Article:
Measuring Dynamic Membrane Mechanical Properties Using a Combined Microfabricated Magnetic Force Transducer-Microaspiration System
Stark, Daniel Joshua Benedict
Killian, Thomas C.
Doctor of Philosophy
This thesis examines the dynamics of the formation of tethers, which are tubes of lipids 20 - 200 nm in diameter. In particular, this work investigates how the loading rate affects the observed threshold force at which a tether forms from a vesicle membrane. Tether dynamics are important to a myriad of biological processes such as signaling when white blood cells adhere to the walls of healthy and diseased blood vessels, or in the transport of intracellular material between neighboring cells. To understand the dynamics of tether formation in such systems more fully, the studies presented in this thesis focus on the dependence of the force needed to create a tether on the rate of force change. To conduct these experiments, I combined, for the first time, a microfabricated magnetic force transducer, or a microscale device that generates well-controlled and localized magnetic fields, and microaspiration, a technique to apply known tension to a lipid membrane. Using the combined global and local mechanical control of the joint system, I discovered a strong correlation between the threshold force of tether formation and the applied force ramp. An energy model, based upon that used to describe membrane rupture, characterized the observed dependencies and provided a mechanism to examine physically relevant quantities within the system. The usefulness of this combined approach was further substantiated by determining the influence of membrane modulators, including cholesterol, tension, adhesion site concentration, and phosphatidylserine, on the dependence seen between force threshold and force rates. Additionally, application of the experimental technique developed in this thesis led to the calculation of the inter-layer drag coefficient between membrane leaflets and to the first measurements of the thermal expansivity in aspirated 1-stearoy1-2-oleoyl- sn -glycero-3-phosphatidylcholine vesicles. This new tool for dynamic studies of membrane mechanics may further be extended to study how tethers form off of flowing cells or how phase regimes, induced by the presence of cholesterol, influence membrane dynamics.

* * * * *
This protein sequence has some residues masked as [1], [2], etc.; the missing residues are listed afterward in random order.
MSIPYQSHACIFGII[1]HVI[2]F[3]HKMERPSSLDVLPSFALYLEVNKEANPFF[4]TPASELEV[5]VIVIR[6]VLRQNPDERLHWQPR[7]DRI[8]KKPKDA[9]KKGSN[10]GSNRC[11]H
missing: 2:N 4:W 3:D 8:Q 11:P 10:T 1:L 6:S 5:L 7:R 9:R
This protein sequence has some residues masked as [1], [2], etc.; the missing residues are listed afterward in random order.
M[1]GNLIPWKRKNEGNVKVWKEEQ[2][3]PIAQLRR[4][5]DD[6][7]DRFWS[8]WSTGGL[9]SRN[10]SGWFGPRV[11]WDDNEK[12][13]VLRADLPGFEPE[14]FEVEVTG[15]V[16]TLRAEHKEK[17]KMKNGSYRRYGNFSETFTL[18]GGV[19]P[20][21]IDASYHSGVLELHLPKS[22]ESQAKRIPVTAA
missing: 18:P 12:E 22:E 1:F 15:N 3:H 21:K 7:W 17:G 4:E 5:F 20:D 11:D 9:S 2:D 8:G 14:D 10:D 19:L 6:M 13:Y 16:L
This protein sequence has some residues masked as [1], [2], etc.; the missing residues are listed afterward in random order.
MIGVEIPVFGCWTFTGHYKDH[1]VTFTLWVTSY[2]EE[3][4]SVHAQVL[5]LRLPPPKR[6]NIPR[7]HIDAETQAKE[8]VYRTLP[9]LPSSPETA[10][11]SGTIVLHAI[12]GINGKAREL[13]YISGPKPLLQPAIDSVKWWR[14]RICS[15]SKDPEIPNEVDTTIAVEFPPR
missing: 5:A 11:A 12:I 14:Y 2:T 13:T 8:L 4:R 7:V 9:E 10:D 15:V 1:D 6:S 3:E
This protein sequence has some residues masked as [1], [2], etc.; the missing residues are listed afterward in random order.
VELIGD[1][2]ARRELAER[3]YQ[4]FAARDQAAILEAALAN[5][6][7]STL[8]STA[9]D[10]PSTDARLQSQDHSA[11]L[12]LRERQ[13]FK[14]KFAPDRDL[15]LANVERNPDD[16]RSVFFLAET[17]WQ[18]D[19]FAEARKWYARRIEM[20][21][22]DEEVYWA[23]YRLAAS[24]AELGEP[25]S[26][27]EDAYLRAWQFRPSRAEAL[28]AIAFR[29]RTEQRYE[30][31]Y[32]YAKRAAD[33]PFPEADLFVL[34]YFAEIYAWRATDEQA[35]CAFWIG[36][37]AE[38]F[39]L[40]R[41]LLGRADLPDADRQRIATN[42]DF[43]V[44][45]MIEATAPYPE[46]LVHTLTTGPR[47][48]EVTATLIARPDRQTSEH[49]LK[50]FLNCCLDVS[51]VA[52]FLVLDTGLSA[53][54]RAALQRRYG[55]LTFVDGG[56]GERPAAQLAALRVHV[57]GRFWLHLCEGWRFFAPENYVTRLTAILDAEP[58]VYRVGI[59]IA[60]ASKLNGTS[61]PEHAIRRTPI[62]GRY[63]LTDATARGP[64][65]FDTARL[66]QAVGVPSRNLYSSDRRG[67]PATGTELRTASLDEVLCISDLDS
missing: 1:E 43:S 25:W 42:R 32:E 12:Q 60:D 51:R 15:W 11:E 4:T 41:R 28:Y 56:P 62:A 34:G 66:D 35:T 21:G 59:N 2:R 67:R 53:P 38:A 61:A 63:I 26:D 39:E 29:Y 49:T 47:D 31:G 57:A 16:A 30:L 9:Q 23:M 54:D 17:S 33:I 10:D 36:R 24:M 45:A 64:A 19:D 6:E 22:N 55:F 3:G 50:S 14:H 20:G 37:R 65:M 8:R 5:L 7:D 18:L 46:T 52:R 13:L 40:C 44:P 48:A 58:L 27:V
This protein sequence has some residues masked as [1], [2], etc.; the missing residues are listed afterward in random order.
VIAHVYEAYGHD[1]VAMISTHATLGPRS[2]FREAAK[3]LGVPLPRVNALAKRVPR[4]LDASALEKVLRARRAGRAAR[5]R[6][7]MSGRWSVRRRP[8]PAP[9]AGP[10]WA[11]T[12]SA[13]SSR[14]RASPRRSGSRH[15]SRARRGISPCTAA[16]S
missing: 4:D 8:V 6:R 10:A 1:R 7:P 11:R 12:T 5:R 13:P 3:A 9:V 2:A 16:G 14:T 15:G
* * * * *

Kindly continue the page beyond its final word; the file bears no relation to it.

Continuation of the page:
Biological sciences; Magnetic force transducers; Unilamellar vesicles; Microaspiration; Biophysics